Rachel Salamander is the author of several books on Jewish history. From 2001 to 2013 she was publisher of the “Literarische Welt”, the literary supplement of the daily newspaper “Die Welt”. From October 2013 to September 2014 she headed the FAZ Literature Forum. Since 2015 she has served as the Deputy Chairwoman of the Supervisory Board of Suhrkamp Verlag, the leading German publishing house.
Dr. Peter Harf is Chairman of JAB Holding Company s.à r.l. (“JAB”), the privately held group focused on long term investments in the consumer industry. Apart from his distinguished business career, which includes positions as Chairman and Board member at a variety of companies, Peter Harf also co-founded Delete Blood Cancer DKMS, the largest donor center in the world.
Since 1991, the not-for-profit organization managed to register more than 9 million donors in six countries and to enable over 78.000 unrelated stem cell transplantations in 56 countries. Peter Harf received his MBA degree from the Harvard Business School and holds both a Diploma and a Doctorate in Economics from the University of Cologne.
The following notable academics have agreed to join the Foundation as members of the Academic Council.
These esteemed members will advise on the direction and nature of grants and projects that the Foundation supports, and ensure independent, robust scrutiny of the Foundation’s activities from an academic perspective.
NORBERT FREI, CHAIR
Professor Norbert Frei is a German historian. He is the Chair of Modern and Contemporary History at the Friedrich Schiller University in Jena, Germany, and leads the Jena Center History 20th Century. His numerous books focus on the history of Nazi and post-war Germany, reparations in Germany and Israel, Human Rights, the memory of the Holocaust, and neo-nationalism.
In addition to his teaching and research, Professor Frei is a member of several academic commissions and advisory boards, including the Fritz Bauer Institute in Frankfurt am Main. He is also Chairman of the Academic Council of the Buchenwald and Mittelbau-Dora Memorials Foundation, and from 2000 to 2016 Professor Frei belonged to the Advisory Board of the Institute for German History at the University of Tel Aviv.
From 2005 to 2017, he chaired the Advisory Board of the Koebner Minerva Center for German History at Hebrew University Jerusalem, and from 1999 to 2002 he was a member of the Independent Historical Commission for the Study of the History of the House Bertelsmann in the “Third Reich.” In 2011 Professor Frei was elected as a full member of the Saxon Academy of Sciences in Leipzig.
Norbert Frei is Chair of the Academic Council and an ex-officio permanent observer on the Governing Council.
Cilly Kugelmann was the Program Director and Vice Director of the Jewish Museum Berlin from September 2002 until March 2017.
Previously, Kugelmann worked at the Jewish Museum in Frankfurt am Main, where she directed the education program, ran public relations, and curated historical exhibitions (1986-2000).
Kugelmann has also been involved in the publication of several books on the post-war history of Jews in Germany and on anti-Semitism. She is currently working as chief curator on the new permanent exhibition of the Jewish Museum Berlin.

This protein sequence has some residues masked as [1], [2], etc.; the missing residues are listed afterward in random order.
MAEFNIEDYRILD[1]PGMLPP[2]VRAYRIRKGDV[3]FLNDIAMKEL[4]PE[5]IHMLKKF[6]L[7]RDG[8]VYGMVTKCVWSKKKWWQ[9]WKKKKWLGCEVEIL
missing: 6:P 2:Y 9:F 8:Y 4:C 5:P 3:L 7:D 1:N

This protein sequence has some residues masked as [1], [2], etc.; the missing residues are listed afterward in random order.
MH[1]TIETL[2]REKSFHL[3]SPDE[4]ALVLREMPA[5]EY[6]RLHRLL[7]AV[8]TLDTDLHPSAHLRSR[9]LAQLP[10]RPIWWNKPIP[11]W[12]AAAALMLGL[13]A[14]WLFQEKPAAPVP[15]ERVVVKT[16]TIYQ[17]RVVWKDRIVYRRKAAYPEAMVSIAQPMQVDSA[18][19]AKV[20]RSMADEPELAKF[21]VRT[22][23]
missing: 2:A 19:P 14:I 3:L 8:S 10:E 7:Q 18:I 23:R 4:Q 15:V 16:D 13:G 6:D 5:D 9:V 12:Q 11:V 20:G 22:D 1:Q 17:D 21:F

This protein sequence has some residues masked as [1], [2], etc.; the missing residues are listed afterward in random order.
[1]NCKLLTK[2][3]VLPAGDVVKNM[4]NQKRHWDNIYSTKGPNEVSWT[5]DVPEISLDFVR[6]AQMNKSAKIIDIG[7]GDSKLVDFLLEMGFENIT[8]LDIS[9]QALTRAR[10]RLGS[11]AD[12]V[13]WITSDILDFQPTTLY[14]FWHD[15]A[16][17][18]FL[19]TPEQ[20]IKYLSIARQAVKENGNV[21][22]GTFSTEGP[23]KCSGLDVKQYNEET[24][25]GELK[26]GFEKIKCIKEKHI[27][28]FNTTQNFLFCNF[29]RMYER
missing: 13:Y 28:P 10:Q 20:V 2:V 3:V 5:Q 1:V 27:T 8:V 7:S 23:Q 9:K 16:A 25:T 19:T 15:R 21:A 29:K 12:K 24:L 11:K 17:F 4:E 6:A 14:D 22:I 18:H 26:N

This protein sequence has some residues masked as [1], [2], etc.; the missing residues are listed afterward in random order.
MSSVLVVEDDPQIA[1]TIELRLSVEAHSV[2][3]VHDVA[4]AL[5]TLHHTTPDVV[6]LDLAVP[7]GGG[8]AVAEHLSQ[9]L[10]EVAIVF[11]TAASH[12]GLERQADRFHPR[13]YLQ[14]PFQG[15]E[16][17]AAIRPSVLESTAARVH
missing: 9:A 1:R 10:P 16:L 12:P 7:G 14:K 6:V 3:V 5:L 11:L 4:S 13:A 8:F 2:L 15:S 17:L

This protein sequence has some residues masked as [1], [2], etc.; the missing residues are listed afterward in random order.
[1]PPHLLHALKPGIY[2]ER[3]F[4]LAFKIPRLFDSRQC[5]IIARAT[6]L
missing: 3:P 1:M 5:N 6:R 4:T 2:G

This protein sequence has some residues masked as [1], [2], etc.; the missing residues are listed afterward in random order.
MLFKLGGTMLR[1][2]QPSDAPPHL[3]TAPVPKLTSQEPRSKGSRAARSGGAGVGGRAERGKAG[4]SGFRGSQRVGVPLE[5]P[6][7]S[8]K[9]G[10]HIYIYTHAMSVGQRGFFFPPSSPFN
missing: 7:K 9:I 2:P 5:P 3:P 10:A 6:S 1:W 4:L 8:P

Professor Mark Roseman is a British historian of modern Europe with particular interest in the Holocaust. He has studied at Cambridge, and received his PhD at the University of Warwick.
His research has covered Holocaust survival and memory; Nazi policy and perpetrators; post 1945 German and European reconstruction; Jewish and other minorities in modern German history, and the comparative history of genocide. His current research projects include rethinking the meaning and role of race under Nazi rule, German Jewish experience of Nazi persecution, a history of resistance and rescue under Nazi rule, and a critical synthesis of recent work on Nazi perpetrators.
Since 2007, he has held the Pat M. Glazer Chair of Jewish Studies at Indiana University (Bloomington). His 2019 book is called “Lives Reclaimed: A Story of Rescue and Resistance in Nazi Germany.”
Professor Dr. Stefanie Schüler-Springorum is a German historian. Since 2011, she has headed the Berlin-based Center for Research on anti-Semitism.
Her work focuses on German history and German Jewish history in the 19th and 20th centuries. She has also undertaken work on gender history and on 20th century Spanish history, with a particular focus on the Spanish Civil War.
She has taught at the Technical University of Berlin, has served as director of the Institute for the History of German Jews in Hamburg, and served as chair of the Leo Baeck Institute’s Academic Working Group in Germany.
Professor Dr. Sybille Steinbacher is a German historian. Since May 2017, she has been Professor of Holocaust Studies at Goethe University Frankfurt and Director of the Fritz Bauer Institute.
Professor Steinbacher is the author of several works on the Holocaust, including Auschwitz: A History. She has been a residential fellow of the U.S. Holocaust Memorial Museum and has served as Professor of Dictatorship, Violence and Genocide Comparative Studies at the University of Vienna.
Her appointment by Goethe University Frankfurt in December 2016 made her Germany's first Professor of Holocaust Studies.
We will soon be ready to accept applications for grants and funding projects, which will be reviewed by the Foundation’s Governing Council and Academic Council. Updates regarding the timing of funding applications will be announced here in due course.
For general enquiries or further information, please use the following contact form.